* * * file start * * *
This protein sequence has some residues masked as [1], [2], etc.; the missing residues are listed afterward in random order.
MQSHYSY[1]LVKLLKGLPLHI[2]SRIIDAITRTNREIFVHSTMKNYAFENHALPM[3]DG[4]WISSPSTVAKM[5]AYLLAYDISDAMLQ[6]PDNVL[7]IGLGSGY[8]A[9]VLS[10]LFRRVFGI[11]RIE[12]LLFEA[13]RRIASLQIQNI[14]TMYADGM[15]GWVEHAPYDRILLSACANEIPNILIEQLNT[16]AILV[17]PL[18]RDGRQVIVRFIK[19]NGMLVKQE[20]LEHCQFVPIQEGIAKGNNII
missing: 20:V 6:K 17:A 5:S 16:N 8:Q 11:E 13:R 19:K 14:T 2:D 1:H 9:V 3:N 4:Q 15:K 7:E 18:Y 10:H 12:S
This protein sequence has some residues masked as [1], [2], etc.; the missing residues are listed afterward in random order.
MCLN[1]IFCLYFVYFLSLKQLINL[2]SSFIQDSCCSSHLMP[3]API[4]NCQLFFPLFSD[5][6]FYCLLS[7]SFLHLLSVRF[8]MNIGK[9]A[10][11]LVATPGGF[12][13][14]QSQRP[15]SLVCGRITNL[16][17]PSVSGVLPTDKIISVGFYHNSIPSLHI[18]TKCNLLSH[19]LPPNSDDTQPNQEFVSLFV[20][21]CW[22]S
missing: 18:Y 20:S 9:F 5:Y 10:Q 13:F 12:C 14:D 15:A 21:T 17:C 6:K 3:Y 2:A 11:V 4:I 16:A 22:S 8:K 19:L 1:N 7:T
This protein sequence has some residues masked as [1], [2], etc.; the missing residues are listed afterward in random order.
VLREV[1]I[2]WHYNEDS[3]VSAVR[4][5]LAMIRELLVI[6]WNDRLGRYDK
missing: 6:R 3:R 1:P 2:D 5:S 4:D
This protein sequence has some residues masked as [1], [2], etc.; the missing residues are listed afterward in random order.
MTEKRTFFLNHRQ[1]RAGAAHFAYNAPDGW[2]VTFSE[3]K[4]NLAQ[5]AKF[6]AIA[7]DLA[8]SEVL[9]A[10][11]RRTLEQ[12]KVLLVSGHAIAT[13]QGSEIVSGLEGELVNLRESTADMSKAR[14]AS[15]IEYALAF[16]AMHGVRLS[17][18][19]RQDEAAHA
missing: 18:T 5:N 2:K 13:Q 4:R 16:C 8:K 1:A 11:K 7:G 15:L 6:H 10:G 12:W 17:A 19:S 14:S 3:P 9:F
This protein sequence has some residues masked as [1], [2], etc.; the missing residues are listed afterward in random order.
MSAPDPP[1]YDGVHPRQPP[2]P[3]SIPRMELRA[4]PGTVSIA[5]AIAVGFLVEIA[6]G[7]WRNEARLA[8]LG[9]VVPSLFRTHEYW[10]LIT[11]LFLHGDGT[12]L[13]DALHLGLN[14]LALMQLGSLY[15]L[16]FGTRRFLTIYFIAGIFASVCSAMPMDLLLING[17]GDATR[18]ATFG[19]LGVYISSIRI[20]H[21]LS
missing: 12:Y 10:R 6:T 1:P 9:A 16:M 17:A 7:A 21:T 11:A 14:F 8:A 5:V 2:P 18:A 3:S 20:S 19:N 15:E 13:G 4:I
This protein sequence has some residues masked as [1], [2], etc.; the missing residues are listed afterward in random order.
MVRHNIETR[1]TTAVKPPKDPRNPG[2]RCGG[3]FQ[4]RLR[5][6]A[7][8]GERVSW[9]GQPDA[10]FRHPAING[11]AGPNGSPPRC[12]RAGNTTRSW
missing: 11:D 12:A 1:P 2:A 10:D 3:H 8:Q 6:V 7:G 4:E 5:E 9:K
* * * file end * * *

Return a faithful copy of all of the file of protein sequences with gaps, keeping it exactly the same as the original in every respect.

This protein sequence has some residues masked as [1], [2], etc.; the missing residues are listed afterward in random order.
MQSHYSY[1]LVKLLKGLPLHI[2]SRIIDAITRTNREIFVHSTMKNYAFENHALPM[3]DG[4]WISSPSTVAKM[5]AYLLAYDISDAMLQ[6]PDNVL[7]IGLGSGY[8]A[9]VLS[10]LFRRVFGI[11]RIE[12]LLFEA[13]RRIASLQIQNI[14]TMYADGM[15]GWVEHAPYDRILLSACANEIPNILIEQLNT[16]AILV[17]PL[18]RDGRQVIVRFIK[19]NGMLVKQE[20]LEHCQFVPIQEGIAKGNNII
missing: 20:V 6:K 17:A 5:S 16:N 8:Q 11:E 13:R 19:K 14:T 2:D 1:H 9:V 3:N 4:Q 15:K 7:E 18:Y 10:H 12:S
This protein sequence has some residues masked as [1], [2], etc.; the missing residues are listed afterward in random order.
MCLN[1]IFCLYFVYFLSLKQLINL[2]SSFIQDSCCSSHLMP[3]API[4]NCQLFFPLFSD[5][6]FYCLLS[7]SFLHLLSVRF[8]MNIGK[9]A[10][11]LVATPGGF[12][13][14]QSQRP[15]SLVCGRITNL[16][17]PSVSGVLPTDKIISVGFYHNSIPSLHI[18]TKCNLLSH[19]LPPNSDDTQPNQEFVSLFV[20][21]CW[22]S
missing: 18:Y 20:S 9:F 5:Y 10:Q 13:F 12:C 14:D 15:A 21:T 17:C 6:K 3:Y 2:A 11:V 4:I 16:A 22:S 8:K 19:L 1:N 7:T
This protein sequence has some residues masked as [1], [2], etc.; the missing residues are listed afterward in random order.
VLREV[1]I[2]WHYNEDS[3]VSAVR[4][5]LAMIRELLVI[6]WNDRLGRYDK
missing: 6:R 3:R 1:P 2:D 5:S 4:D
This protein sequence has some residues masked as [1], [2], etc.; the missing residues are listed afterward in random order.
MTEKRTFFLNHRQ[1]RAGAAHFAYNAPDGW[2]VTFSE[3]K[4]NLAQ[5]AKF[6]AIA[7]DLA[8]SEVL[9]A[10][11]RRTLEQ[12]KVLLVSGHAIAT[13]QGSEIVSGLEGELVNLRESTADMSKAR[14]AS[15]IEYALAF[16]AMHGVRLS[17][18][19]RQDEAAHA
missing: 18:T 5:N 2:K 13:Q 4:R 16:C 8:K 1:A 11:K 7:G 15:L 6:H 10:G 12:W 17:A 19:S 14:S 3:P 9:F
This protein sequence has some residues masked as [1], [2], etc.; the missing residues are listed afterward in random order.
MSAPDPP[1]YDGVHPRQPP[2]P[3]SIPRMELRA[4]PGTVSIA[5]AIAVGFLVEIA[6]G[7]WRNEARLA[8]LG[9]VVPSLFRTHEYW[10]LIT[11]LFLHGDGT[12]L[13]DALHLGLN[14]LALMQLGSLY[15]L[16]FGTRRFLTIYFIAGIFASVCSAMPMDLLLING[17]GDATR[18]ATFG[19]LGVYISSIRI[20]H[21]LS
missing: 12:Y 10:R 6:T 1:P 9:A 16:M 17:A 7:A 21:T 11:A 14:F 8:A 5:V 2:P 18:A 3:S 20:S 19:N 15:E 13:G 4:I
This protein sequence has some residues masked as [1], [2], etc.; the missing residues are listed afterward in random order.
MVRHNIETR[1]TTAVKPPKDPRNPG[2]RCGG[3]FQ[4]RLR[5][6]A[7][8]GERVSW[9]GQPDA[10]FRHPAING[11]AGPNGSPPRC[12]RAGNTTRSW
missing: 11:D 12:A 1:P 2:A 10:D 3:H 8:Q 6:V 7:G 4:E 5:E 9:K